Go Barefoot: The Practice of Walking on Earth


Most of us spend so much time thinking about where we have been or where we are supposed to be going that we have a hard time recognizing where we actually are.

The trail was listed as 2 miles. But it felt much longer.

It’s been a few years now since we walked this trail. In one of the last remaining virgin forests in North Carolina—the Joyce Kilmer Memorial Forest—the view was grand.

But the terrain was touchy. You had to go slow. Not only because of the incline, but because of tree roots and rocks and stumps.

You had to pay attention to where each foot landed.

You had to notice.

You had to stay grounded.

It’s a spiritual discipline to stay grounded. To remember how to walk on the earth as we live in the Spirit.

To remember that where our feet are now is also where our heart needs to be. In this moment is where I AM resides.

Sometimes we do not know what we know until it comes to us through the soles of our feet, the embrace of a tender lover, or the kindness of a stranger.

Touching the truth with our minds alone is not enough.

We are made to touch it with our bodies.

Back home, the walk is easier. I leave my shoes unlaced in the closet. I walk barefoot outside, stepping quickly over the hot pavement to cool my toes in the grass. Ever watchful for thorny weeds or ant resorts, I still enjoy the sensation of nothing under my feet but earth.

It’s when feet are uncovered they’re most aware of the ground.

To go barefoot is to live raw.
To notice each step.
To track the refined nuances of pain and pleasure.

To watch for prints of love around you to match its stride and pace your journey to its walking speed, slow enough to pay attention but fast enough to keep moving.

So I walk.

With shoes off. On holy ground. Here and now.

When we stepped off the mountain trail after the supposed two miles had ended, our feet were tired.

But our souls were grounded.

* * *

revised from the archives

What holy ground have you stepped on lately? Share your thoughts in the comments.

The Practice of Walking on Earth is #4 of 12 spiritual disciplines from Barbara Brown Taylor’s wonderful book, An Altar in the World.

Read more here about each discipline.

  1. The practice of waking up to God
  2. The practice of paying attention
  3. The practice of wearing skin
  4. The practice of walking on the earth
  5. The practice of getting lost
  6. The practice of encountering others
  7. The practice of living with purpose
  8. The practice of saying no
  9. The practice of carrying water
    (Physical labor)
  10. The practice of feeling pain
  11. The practice of being present to God
  12. The practice of pronouncing blessings

6 thoughts on “Go Barefoot: The Practice of Walking on Earth

  1. Linda Stoll

    Lisa, hi! Your words today remind me how much I appreciate Barbara Brown Taylor’s work. I think the last book she published was in 2020? I hope she’ll be back soon …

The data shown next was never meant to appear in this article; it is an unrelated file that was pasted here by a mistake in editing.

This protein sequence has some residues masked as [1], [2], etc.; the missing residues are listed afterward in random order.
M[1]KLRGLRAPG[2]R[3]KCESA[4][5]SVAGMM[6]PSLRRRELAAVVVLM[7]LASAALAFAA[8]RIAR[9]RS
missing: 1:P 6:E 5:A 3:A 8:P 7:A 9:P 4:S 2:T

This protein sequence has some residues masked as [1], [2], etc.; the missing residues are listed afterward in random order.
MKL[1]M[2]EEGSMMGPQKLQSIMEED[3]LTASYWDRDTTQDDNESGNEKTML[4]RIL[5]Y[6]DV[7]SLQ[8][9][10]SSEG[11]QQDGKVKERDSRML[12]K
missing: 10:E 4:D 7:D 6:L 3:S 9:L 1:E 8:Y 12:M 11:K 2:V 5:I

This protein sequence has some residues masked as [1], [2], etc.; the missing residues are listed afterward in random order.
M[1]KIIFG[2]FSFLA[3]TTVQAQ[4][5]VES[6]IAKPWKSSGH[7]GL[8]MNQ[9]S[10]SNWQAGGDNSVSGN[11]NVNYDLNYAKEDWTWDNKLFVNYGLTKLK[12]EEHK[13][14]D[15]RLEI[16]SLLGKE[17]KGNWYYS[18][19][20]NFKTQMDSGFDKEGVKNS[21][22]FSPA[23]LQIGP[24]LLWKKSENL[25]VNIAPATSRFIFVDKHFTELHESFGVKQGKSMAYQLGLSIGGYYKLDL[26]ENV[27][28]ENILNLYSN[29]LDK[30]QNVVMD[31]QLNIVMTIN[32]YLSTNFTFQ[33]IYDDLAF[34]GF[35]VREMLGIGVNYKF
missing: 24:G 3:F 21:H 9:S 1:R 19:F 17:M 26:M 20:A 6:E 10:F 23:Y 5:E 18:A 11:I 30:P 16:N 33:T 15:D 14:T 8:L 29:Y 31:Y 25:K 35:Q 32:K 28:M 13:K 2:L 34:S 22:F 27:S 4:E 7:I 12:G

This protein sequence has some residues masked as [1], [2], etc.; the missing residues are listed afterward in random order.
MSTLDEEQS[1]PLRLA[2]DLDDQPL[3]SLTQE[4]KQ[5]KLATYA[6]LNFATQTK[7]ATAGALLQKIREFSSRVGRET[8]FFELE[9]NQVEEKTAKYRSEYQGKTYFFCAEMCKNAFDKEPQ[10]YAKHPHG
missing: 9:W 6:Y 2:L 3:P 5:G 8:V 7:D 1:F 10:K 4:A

2. Martha J Orlando

    The Joyce Kilmer forest is breathtaking, Lisa; it’s been many years since Danny and I visited it, and I’d sure like to go again.
    I’m looking forward to warmer weather so I can go barefoot on our new decks and on the springy moss we have in our yard.
    Blessings, and stay grounded!

  3. Lynn D. Morrissey

    Lisa, this is especially meaningful as I contemplate w/ you what it means to be human. I read just today in The Voice bible version (new to me) about our dustedness (my term, but the idea that we humans are from dust and to dust we’ll return–at least when we shed our mortal coil). So to walk barefoot, on the ground like A & E did in the Garden, is natural to our humanness. And so is frailty, so I prefer good shoes. 🙂 And I wonder, now that i’m so imbalanced how I can possibly stay grounded on ground? It’s tough. Now, I usually avoid walking across lawns, due to their unevenness and holes, etc. Solid pavement feels safer and I’m more steady. But just yesterday, I took the plunge, still at Michael’s elbow for support, and dared, “Let’s walk across the lawn rather than the driveway to go inside.” And we did. And in this trial of mine, which seems unending, I must recall, *especially* in my humanness, that it is the Lord on whose strong arm I must always lean and that He alone remains “the stability of my times.” (Isa. 33:6, ESV, paraphrased)

    Keep walking, dearest human, barefoot and fancy free!

  4. Jean Wise

    Most of us spend so much time thinking about where we have been or where we are supposed to be going that we have a hard time recognizing where we actually are.

    isn’t that so true? I have been practicing saying the word NOW NOW to keep being present. I fail often but am capturing some present moment too. Happy Weekend, Lisa

Leave a Reply

Your email address will not be published. Required fields are marked *